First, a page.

Britain’s offices shut for the festive season

Sadly the festive season is over. As we drag ourselves back to our desks googling when the next bank holiday will be, we asked one of the most basic questions of all: how much time did Britain’s office workers get off?

Our results suggest that the Christmas exodus started on the Thursday (20th) before Christmas. Slowly at first, with the proportion of office workers in the office dropping from the usual figure of around three quarters to two thirds (67%). By the Friday only 58% were in the office.

Christmas week

Christmas week was a write off for many offices. Approximately a third of office workers reported that their office was shut on the non-bank holidays between Christmas Eve and New Year’s Eve. A further three in ten were simply on annual leave. Discounting those working at home, just less than three in ten of Britain’s office workers were actually turning up to work that week.

A slow return to work

In case anyone was surprised to see the roads and trains busy this morning, we found that the short working week commencing on the 2nd January was most definitely the calm before the storm.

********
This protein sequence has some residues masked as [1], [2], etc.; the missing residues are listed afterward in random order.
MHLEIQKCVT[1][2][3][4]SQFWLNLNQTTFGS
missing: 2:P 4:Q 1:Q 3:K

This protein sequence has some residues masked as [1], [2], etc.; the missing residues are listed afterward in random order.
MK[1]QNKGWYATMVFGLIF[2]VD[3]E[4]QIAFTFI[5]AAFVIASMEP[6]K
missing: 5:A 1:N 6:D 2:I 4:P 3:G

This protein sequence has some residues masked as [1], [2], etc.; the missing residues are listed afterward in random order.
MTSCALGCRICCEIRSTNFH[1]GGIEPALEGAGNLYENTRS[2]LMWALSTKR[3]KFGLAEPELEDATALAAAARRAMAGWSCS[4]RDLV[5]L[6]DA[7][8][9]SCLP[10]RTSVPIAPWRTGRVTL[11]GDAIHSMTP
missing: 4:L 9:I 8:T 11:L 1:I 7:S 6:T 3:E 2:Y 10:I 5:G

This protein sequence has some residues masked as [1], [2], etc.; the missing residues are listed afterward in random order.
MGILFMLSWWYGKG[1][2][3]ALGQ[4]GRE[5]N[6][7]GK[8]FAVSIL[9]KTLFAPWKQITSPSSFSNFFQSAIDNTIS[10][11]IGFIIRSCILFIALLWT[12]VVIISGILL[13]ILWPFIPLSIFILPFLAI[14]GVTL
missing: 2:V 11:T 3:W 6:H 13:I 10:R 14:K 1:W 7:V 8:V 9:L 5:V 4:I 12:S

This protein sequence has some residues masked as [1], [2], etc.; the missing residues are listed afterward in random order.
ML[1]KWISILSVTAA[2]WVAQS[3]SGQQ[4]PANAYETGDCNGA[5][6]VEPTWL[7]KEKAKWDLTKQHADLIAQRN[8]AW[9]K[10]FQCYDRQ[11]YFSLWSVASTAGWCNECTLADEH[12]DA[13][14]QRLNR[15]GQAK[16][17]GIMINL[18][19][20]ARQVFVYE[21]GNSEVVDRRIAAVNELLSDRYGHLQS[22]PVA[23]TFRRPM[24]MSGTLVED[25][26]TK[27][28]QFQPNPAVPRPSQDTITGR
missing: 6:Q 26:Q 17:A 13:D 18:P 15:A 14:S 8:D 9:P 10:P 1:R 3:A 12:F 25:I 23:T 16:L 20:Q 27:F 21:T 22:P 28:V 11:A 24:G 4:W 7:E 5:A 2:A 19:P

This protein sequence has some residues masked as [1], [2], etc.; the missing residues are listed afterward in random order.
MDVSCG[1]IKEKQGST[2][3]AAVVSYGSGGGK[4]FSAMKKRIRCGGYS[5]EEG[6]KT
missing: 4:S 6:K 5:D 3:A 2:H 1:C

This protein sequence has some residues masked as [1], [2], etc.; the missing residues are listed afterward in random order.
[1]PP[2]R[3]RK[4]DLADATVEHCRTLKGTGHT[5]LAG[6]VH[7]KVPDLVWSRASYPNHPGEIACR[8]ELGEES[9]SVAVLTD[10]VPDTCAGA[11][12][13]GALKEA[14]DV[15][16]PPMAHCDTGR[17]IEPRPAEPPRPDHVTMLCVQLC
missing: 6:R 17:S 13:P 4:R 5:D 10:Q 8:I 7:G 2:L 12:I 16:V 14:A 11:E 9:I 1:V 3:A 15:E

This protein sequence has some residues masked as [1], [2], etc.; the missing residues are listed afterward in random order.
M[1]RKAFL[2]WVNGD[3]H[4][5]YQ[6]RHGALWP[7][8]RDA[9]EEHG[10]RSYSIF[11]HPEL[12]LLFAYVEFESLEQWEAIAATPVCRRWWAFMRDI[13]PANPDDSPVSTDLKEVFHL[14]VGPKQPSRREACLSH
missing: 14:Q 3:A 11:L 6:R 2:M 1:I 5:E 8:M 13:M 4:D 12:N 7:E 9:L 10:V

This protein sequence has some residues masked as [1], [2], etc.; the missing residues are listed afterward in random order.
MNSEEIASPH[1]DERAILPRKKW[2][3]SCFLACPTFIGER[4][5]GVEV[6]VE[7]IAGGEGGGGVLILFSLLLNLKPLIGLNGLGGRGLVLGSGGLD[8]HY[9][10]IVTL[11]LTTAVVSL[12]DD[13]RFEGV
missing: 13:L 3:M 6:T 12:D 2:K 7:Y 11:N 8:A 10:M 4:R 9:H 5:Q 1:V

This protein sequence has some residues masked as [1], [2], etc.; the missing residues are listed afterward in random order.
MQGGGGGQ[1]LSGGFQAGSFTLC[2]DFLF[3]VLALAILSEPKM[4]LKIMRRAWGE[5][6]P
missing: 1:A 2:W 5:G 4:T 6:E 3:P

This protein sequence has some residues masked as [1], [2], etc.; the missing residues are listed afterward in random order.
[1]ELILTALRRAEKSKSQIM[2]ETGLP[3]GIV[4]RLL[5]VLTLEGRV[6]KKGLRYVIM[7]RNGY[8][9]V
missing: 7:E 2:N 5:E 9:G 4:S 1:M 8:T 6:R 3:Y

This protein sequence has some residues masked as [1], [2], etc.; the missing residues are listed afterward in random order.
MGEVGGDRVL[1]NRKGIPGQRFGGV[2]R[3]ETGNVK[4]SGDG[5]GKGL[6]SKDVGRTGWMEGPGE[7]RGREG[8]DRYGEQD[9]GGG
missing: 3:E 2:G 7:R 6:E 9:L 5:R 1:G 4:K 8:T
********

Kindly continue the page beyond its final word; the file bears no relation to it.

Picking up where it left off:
Barely half (51%) of us were at work on Wednesday 2nd January, rising slowly to around three in five of us (61%) by Friday. With a significant chunk of those we would usually expect to be present still on leave, many offices might have had some residual holiday feeling in the first few days back that is probably lacking by now.

Flexible working in London less applicable during the holiday season

The unusual patterns in London are worth mentioning. In regular circumstances, London office workers are less likely than the average to actually be in the office on any given day. Mainly due to the higher proportion working from home.

However, during the festive week London’s white collar workers were more likely to be at their desk than the average. Something that was especially true actually on the bank holidays, where offices throughout most of the rest of the country’s offices almost completely shut down.

It’s an interesting snapshot into our capital city; businesses with more progressive working practices that ultimately still require some level of activity on almost every day of the year. The lesson here is you might be free to work from home the rest of the year, but that flexibility comes with the condition that when everyone else is enjoying time out of the office some essential B2B and B2C services must carry on.

See the full data tables here